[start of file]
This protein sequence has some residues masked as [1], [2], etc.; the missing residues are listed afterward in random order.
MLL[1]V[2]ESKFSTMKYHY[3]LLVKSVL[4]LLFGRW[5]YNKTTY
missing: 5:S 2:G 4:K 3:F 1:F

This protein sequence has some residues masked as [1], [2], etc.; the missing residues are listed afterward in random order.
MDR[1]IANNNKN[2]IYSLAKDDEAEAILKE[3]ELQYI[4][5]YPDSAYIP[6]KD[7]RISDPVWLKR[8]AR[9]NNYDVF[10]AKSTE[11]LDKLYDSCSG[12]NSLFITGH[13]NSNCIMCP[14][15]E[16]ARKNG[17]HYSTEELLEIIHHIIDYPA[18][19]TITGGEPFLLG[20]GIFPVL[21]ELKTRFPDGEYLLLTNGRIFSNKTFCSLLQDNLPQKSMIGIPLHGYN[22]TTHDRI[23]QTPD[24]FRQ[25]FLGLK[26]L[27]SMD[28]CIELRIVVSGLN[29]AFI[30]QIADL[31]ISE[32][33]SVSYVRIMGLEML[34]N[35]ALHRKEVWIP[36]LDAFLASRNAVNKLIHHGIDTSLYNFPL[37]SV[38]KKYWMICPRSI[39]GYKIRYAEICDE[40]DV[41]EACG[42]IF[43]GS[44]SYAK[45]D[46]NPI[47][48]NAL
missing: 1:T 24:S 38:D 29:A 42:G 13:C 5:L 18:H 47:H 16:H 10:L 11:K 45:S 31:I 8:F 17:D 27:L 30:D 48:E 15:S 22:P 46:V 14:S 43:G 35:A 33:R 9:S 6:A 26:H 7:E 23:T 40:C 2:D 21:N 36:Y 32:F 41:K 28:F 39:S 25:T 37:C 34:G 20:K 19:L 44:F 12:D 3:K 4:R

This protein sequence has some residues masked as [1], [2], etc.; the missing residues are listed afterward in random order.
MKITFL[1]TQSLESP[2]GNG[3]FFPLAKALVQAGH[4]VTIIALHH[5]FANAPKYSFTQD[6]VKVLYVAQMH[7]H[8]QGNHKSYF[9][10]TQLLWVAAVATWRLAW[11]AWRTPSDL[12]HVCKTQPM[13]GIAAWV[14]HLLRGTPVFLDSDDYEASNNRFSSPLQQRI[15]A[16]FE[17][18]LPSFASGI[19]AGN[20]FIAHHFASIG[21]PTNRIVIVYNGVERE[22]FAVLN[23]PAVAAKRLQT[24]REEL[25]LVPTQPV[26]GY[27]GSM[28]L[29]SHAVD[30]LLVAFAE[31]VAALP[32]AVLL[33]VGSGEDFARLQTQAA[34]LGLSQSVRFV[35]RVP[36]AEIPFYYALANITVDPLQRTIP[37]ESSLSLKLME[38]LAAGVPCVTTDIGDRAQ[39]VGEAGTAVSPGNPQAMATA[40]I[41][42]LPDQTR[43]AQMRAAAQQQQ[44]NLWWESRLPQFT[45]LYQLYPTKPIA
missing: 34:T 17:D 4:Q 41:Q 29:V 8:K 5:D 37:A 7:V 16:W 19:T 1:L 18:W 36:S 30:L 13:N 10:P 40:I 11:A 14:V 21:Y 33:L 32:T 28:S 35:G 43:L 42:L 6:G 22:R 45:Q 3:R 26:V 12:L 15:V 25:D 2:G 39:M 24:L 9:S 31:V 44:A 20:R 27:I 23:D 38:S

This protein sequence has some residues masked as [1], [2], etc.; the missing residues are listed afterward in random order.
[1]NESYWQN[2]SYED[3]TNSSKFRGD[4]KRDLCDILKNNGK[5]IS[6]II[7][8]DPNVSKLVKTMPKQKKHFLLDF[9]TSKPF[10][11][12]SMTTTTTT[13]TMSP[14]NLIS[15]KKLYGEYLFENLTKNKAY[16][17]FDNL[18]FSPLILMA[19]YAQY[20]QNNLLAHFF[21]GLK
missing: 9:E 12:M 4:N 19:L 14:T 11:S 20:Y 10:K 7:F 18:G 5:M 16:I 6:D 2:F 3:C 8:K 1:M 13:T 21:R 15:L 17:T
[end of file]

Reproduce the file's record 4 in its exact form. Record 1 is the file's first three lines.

This protein sequence has some residues masked as [1], [2], etc.; the missing residues are listed afterward in random order.
[1]NESYWQN[2]SYED[3]TNSSKFRGD[4]KRDLCDILKNNGK[5]IS[6]II[7][8]DPNVSKLVKTMPKQKKHFLLDF[9]TSKPF[10][11][12]SMTTTTTT[13]TMSP[14]NLIS[15]KKLYGEYLFENLTKNKAY[16][17]FDNL[18]FSPLILMA[19]YAQY[20]QNNLLAHFF[21]GLK
missing: 9:E 12:M 4:N 19:L 14:T 11:S 20:Y 10:K 7:F 18:G 5:M 16:I 6:D 2:F 3:C 8:K 1:M 13:T 21:R 15:L 17:T